right away, as there is a lot of code in a commercial distribution
we bought that uses it. The suggestion to use an account number
generated by an autoincrement column as a primary key instead of a
string is also something I can't implement right away.

So, to rename an account, I need to fetch the row (using the old
value of account), change the 'account' field, and likely (if the
first character changes) move the row to a different table and
delete it from the original one.

I don't know how many fields the table has besides 'account', or
what types they are, and my code needs to keep working if someone
adds, deletes, reorders, etc. columns. (All 27 tables in a set
will keep the same schema, and 'account' won't change.) Any ideas
how to construct an appropriate INSERT query? I'm not enthusiastic
about having to parse the output of 'SHOW CREATE TABLE settings_a',
especially trying to predict the output of SHOW CREATE TABLE for
the next couple of major versions of MySQL before they are started.

Gordon L. Burditt

Gordon,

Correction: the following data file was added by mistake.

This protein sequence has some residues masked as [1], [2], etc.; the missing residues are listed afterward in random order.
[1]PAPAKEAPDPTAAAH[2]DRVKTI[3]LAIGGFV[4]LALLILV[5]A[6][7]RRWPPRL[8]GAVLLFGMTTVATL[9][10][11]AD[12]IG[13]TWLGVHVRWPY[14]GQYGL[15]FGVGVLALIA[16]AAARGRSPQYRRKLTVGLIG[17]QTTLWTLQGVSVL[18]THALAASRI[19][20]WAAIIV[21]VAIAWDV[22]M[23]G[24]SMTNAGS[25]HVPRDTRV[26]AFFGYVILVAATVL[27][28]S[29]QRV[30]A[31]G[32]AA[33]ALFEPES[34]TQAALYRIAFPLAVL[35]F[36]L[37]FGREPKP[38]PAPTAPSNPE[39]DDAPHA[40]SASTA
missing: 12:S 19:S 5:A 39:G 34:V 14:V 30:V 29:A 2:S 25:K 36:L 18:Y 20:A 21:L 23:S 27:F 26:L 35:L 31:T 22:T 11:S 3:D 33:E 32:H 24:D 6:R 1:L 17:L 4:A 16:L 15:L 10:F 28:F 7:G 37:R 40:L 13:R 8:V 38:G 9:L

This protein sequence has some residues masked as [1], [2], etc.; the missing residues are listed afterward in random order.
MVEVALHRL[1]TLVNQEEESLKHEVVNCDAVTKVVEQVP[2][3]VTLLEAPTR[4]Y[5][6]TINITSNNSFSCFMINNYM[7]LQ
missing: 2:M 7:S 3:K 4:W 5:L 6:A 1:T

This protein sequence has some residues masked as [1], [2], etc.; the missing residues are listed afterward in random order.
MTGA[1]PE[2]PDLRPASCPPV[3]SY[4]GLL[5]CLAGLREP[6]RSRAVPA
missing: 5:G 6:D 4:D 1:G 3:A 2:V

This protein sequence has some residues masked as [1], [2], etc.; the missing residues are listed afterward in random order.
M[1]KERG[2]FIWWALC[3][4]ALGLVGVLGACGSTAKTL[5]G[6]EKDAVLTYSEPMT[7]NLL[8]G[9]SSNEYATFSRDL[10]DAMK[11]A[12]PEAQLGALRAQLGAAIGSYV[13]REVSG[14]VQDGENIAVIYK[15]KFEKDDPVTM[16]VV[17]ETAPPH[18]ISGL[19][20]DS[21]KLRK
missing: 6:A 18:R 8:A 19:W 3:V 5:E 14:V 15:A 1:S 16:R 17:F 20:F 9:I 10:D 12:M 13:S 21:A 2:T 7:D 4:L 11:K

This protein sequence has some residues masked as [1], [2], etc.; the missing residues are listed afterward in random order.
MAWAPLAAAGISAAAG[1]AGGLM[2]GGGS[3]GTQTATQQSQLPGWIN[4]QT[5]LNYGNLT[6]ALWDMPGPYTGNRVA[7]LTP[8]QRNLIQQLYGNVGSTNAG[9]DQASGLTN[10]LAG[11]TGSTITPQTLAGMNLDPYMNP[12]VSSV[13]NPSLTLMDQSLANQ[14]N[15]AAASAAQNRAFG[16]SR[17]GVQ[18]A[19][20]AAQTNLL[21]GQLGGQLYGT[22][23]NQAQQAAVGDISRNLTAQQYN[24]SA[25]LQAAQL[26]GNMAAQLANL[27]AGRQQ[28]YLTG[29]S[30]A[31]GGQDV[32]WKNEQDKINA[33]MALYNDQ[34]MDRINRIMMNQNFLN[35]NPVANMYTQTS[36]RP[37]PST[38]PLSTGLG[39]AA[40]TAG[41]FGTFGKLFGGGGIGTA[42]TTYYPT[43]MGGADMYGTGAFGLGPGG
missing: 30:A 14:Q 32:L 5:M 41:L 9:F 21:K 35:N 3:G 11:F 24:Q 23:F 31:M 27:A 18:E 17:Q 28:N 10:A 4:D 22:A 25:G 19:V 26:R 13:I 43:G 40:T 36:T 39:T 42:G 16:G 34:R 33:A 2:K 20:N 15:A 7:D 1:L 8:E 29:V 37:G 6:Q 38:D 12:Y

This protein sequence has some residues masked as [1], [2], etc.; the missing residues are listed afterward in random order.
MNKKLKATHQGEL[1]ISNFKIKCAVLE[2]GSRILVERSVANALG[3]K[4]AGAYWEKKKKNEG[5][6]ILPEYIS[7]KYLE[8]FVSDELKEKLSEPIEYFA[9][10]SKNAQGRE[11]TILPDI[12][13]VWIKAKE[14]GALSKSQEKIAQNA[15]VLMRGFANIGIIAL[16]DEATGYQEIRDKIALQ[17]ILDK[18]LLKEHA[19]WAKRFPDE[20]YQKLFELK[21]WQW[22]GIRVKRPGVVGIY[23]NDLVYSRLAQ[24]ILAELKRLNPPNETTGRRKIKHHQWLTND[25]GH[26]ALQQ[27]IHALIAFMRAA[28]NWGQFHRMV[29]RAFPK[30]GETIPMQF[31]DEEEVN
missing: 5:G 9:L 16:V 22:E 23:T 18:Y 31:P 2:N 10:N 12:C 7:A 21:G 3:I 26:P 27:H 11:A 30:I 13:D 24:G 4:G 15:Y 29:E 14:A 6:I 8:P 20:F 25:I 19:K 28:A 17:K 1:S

You should use an UPDATE not an INSERT to do this. This will
work even if account is the primary key. You should write a set
of SQL statements (one per table) like so:

UPDATE <table-name> SET account = <new_value> WHERE account =
<old-value>;

Since this is something you will probably have to periodically
create an executable with one UPDATE per table that accepts
new-value and old-value as parameters.

HTH
Jerry

Jul 23 '05 #2

P: n/a
Gordon Burditt wrote:
The problem: I have several sets of tables with a primary key of
'account', which contains an email address. If someone changes
their email address, I need to change the 'account' field.
Unfortunately, someone thought it would speed up lookups if instead
of having one table 'settings', they have 27 tables: settings_a,
settings_b, settings_c, ... settings_z, settings_other, based on
the first letter of 'account'.
Ouch. There are so many things wrong with this schema that I won't even
start. But I'm sure you already know that. Sorry you got mixed up with
such a botched project.
So, to rename an account, I need to fetch the row (using the old
value of account), change the 'account' field, and likely (if the
first character changes) move the row to a different table and
delete it from the original one.
My suggestion is to do the following three steps when you need to change
an account name: